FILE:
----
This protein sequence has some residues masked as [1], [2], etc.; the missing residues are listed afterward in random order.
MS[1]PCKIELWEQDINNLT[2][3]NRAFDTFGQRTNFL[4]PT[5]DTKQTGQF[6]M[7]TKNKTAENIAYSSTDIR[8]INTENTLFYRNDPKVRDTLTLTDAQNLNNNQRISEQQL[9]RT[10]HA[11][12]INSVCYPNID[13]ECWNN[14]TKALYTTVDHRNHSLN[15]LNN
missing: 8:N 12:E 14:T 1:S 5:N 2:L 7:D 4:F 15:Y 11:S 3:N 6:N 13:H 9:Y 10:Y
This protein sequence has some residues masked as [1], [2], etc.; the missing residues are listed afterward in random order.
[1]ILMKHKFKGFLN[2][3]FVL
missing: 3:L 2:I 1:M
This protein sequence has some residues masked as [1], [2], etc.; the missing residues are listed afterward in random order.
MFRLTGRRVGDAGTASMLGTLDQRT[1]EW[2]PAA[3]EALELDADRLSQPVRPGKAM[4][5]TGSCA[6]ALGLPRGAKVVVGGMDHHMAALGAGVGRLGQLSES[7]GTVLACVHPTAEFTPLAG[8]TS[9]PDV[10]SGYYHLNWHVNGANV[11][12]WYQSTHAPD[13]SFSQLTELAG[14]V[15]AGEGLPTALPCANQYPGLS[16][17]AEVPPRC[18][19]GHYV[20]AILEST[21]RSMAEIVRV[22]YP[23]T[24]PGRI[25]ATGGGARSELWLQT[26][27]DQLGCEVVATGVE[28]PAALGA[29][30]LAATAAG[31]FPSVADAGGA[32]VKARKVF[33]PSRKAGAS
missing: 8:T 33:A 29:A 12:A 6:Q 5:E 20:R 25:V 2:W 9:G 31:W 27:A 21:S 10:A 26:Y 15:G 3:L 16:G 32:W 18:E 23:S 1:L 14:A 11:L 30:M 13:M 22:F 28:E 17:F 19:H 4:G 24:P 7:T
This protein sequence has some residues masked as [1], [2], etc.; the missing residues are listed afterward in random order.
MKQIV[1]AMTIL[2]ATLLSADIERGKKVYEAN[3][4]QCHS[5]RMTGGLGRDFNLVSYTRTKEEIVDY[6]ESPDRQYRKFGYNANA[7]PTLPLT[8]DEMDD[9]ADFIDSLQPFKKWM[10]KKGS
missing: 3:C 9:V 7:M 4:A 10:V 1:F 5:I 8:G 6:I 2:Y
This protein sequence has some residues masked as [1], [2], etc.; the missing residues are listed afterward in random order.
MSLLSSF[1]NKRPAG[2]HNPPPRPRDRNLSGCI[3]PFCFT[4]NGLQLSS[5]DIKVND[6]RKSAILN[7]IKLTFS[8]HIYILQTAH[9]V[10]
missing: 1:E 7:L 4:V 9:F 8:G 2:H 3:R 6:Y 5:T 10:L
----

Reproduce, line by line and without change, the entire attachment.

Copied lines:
This protein sequence has some residues masked as [1], [2], etc.; the missing residues are listed afterward in random order.
MS[1]PCKIELWEQDINNLT[2][3]NRAFDTFGQRTNFL[4]PT[5]DTKQTGQF[6]M[7]TKNKTAENIAYSSTDIR[8]INTENTLFYRNDPKVRDTLTLTDAQNLNNNQRISEQQL[9]RT[10]HA[11][12]INSVCYPNID[13]ECWNN[14]TKALYTTVDHRNHSLN[15]LNN
missing: 8:N 12:E 14:T 1:S 5:N 2:L 7:D 4:F 15:Y 11:S 3:N 6:N 13:H 9:Y 10:Y
This protein sequence has some residues masked as [1], [2], etc.; the missing residues are listed afterward in random order.
[1]ILMKHKFKGFLN[2][3]FVL
missing: 3:L 2:I 1:M
This protein sequence has some residues masked as [1], [2], etc.; the missing residues are listed afterward in random order.
MFRLTGRRVGDAGTASMLGTLDQRT[1]EW[2]PAA[3]EALELDADRLSQPVRPGKAM[4][5]TGSCA[6]ALGLPRGAKVVVGGMDHHMAALGAGVGRLGQLSES[7]GTVLACVHPTAEFTPLAG[8]TS[9]PDV[10]SGYYHLNWHVNGANV[11][12]WYQSTHAPD[13]SFSQLTELAG[14]V[15]AGEGLPTALPCANQYPGLS[16][17]AEVPPRC[18][19]GHYV[20]AILEST[21]RSMAEIVRV[22]YP[23]T[24]PGRI[25]ATGGGARSELWLQT[26][27]DQLGCEVVATGVE[28]PAALGA[29][30]LAATAAG[31]FPSVADAGGA[32]VKARKVF[33]PSRKAGAS
missing: 8:T 33:A 29:A 12:A 6:Q 5:E 20:R 25:V 2:W 9:G 31:W 27:A 21:S 10:A 26:Y 15:G 3:L 16:G 32:W 18:E 23:S 1:L 14:A 11:L 30:M 13:M 22:F 28:E 17:F 19:H 4:G 24:P 7:T
This protein sequence has some residues masked as [1], [2], etc.; the missing residues are listed afterward in random order.
MKQIV[1]AMTIL[2]ATLLSADIERGKKVYEAN[3][4]QCHS[5]RMTGGLGRDFNLVSYTRTKEEIVDY[6]ESPDRQYRKFGYNANA[7]PTLPLT[8]DEMDD[9]ADFIDSLQPFKKWM[10]KKGS
missing: 3:C 9:V 7:M 4:A 10:V 1:F 5:I 8:G 6:I 2:Y
This protein sequence has some residues masked as [1], [2], etc.; the missing residues are listed afterward in random order.
MSLLSSF[1]NKRPAG[2]HNPPPRPRDRNLSGCI[3]PFCFT[4]NGLQLSS[5]DIKVND[6]RKSAILN[7]IKLTFS[8]HIYILQTAH[9]V[10]
missing: 1:E 7:L 4:V 9:F 8:G 2:H 3:R 6:Y 5:T 10:L